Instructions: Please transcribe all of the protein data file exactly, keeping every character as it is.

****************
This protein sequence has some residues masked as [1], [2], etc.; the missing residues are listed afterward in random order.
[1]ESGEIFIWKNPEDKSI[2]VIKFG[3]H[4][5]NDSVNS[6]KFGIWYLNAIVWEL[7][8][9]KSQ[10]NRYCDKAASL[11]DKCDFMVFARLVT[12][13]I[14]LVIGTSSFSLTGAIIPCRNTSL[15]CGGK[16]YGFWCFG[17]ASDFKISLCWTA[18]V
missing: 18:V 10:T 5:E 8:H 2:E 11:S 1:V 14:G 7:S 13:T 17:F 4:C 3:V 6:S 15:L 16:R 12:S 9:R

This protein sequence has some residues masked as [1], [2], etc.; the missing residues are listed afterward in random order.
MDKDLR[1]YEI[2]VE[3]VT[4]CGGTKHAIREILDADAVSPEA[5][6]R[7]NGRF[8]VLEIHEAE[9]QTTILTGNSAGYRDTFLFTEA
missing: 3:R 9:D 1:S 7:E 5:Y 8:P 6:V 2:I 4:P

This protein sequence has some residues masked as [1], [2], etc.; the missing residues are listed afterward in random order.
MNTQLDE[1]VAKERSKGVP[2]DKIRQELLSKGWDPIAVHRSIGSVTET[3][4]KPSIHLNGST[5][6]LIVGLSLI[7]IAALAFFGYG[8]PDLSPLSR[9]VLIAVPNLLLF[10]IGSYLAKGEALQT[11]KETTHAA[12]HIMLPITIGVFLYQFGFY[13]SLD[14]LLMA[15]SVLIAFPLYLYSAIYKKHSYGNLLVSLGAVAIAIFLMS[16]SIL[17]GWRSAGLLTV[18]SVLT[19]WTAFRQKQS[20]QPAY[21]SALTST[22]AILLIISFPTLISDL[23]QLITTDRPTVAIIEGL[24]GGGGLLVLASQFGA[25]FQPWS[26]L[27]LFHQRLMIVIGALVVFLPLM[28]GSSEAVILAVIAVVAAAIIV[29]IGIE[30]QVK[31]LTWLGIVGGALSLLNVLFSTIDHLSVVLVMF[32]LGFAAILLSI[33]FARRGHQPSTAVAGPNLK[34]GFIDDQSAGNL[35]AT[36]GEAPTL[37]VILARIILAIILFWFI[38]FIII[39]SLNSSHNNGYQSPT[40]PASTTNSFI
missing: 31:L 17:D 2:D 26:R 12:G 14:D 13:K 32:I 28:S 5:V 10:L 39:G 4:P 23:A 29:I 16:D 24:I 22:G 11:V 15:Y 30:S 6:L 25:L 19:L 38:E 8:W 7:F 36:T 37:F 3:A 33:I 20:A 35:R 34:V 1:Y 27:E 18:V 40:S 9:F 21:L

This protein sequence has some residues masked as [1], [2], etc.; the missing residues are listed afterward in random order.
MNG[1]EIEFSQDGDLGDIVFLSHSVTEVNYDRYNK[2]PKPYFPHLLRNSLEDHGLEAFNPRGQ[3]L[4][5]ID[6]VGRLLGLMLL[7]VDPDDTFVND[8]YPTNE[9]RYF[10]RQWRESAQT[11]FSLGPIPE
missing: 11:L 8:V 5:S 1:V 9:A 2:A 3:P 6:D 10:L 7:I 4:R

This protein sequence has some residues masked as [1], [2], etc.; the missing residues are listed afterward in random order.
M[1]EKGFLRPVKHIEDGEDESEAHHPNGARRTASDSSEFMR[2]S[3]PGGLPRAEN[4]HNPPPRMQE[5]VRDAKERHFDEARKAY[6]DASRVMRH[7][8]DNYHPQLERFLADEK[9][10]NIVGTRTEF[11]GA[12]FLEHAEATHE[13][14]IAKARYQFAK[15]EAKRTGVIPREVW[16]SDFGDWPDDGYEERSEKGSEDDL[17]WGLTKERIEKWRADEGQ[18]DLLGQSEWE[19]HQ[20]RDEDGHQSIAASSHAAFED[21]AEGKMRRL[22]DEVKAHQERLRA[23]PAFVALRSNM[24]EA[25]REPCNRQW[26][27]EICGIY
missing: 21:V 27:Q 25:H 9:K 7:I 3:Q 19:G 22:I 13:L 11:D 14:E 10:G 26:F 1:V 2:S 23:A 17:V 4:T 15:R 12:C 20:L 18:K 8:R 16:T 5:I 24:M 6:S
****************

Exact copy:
This protein sequence has some residues masked as [1], [2], etc.; the missing residues are listed afterward in random order.
[1]ESGEIFIWKNPEDKSI[2]VIKFG[3]H[4][5]NDSVNS[6]KFGIWYLNAIVWEL[7][8][9]KSQ[10]NRYCDKAASL[11]DKCDFMVFARLVT[12][13]I[14]LVIGTSSFSLTGAIIPCRNTSL[15]CGGK[16]YGFWCFG[17]ASDFKISLCWTA[18]V
missing: 18:V 10:T 5:E 8:H 2:E 11:S 1:V 14:G 7:S 13:T 17:F 4:C 3:V 6:S 15:L 16:R 12:S 9:R

This protein sequence has some residues masked as [1], [2], etc.; the missing residues are listed afterward in random order.
MDKDLR[1]YEI[2]VE[3]VT[4]CGGTKHAIREILDADAVSPEA[5][6]R[7]NGRF[8]VLEIHEAE[9]QTTILTGNSAGYRDTFLFTEA
missing: 3:R 9:D 1:S 7:E 5:Y 8:P 6:V 2:I 4:P

This protein sequence has some residues masked as [1], [2], etc.; the missing residues are listed afterward in random order.
MNTQLDE[1]VAKERSKGVP[2]DKIRQELLSKGWDPIAVHRSIGSVTET[3][4]KPSIHLNGST[5][6]LIVGLSLI[7]IAALAFFGYG[8]PDLSPLSR[9]VLIAVPNLLLF[10]IGSYLAKGEALQT[11]KETTHAA[12]HIMLPITIGVFLYQFGFY[13]SLD[14]LLMA[15]SVLIAFPLYLYSAIYKKHSYGNLLVSLGAVAIAIFLMS[16]SIL[17]GWRSAGLLTV[18]SVLT[19]WTAFRQKQS[20]QPAY[21]SALTST[22]AILLIISFPTLISDL[23]QLITTDRPTVAIIEGL[24]GGGGLLVLASQFGA[25]FQPWS[26]L[27]LFHQRLMIVIGALVVFLPLM[28]GSSEAVILAVIAVVAAAIIV[29]IGIE[30]QVK[31]LTWLGIVGGALSLLNVLFSTIDHLSVVLVMF[32]LGFAAILLSI[33]FARRGHQPSTAVAGPNLK[34]GFIDDQSAGNL[35]AT[36]GEAPTL[37]VILARIILAIILFWFI[38]FIII[39]SLNSSHNNGYQSPT[40]PASTTNSFI
missing: 31:L 17:D 2:D 26:R 12:G 14:D 13:K 32:I 28:S 5:V 10:L 39:G 4:P 23:A 29:I 16:D 24:I 22:G 11:V 15:Y 30:S 6:L 25:L 19:L 38:E 8:W 7:F 36:T 37:F 3:A 33:I 20:A 35:R 34:V 1:Y 27:E 18:V 40:S 9:F 21:L

This protein sequence has some residues masked as [1], [2], etc.; the missing residues are listed afterward in random order.
MNG[1]EIEFSQDGDLGDIVFLSHSVTEVNYDRYNK[2]PKPYFPHLLRNSLEDHGLEAFNPRGQ[3]L[4][5]ID[6]VGRLLGLMLL[7]VDPDDTFVND[8]YPTNE[9]RYF[10]RQWRESAQT[11]FSLGPIPE
missing: 11:L 8:V 5:S 1:V 9:A 2:A 3:P 6:D 10:L 7:I 4:R

This protein sequence has some residues masked as [1], [2], etc.; the missing residues are listed afterward in random order.
M[1]EKGFLRPVKHIEDGEDESEAHHPNGARRTASDSSEFMR[2]S[3]PGGLPRAEN[4]HNPPPRMQE[5]VRDAKERHFDEARKAY[6]DASRVMRH[7][8]DNYHPQLERFLADEK[9][10]NIVGTRTEF[11]GA[12]FLEHAEATHE[13][14]IAKARYQFAK[15]EAKRTGVIPREVW[16]SDFGDWPDDGYEERSEKGSEDDL[17]WGLTKERIEKWRADEGQ[18]DLLGQSEWE[19]HQ[20]RDEDGHQSIAASSHAAFED[21]AEGKMRRL[22]DEVKAHQERLRA[23]PAFVALRSNM[24]EA[25]REPCNRQW[26][27]EICGIY
missing: 21:V 27:Q 25:H 9:K 7:I 3:Q 19:G 22:I 13:L 11:D 14:E 10:G 26:F 1:V 2:S 23:A 17:V 4:T 15:R 12:C 20:L 18:K 8:R 16:T 5:I 24:M 6:S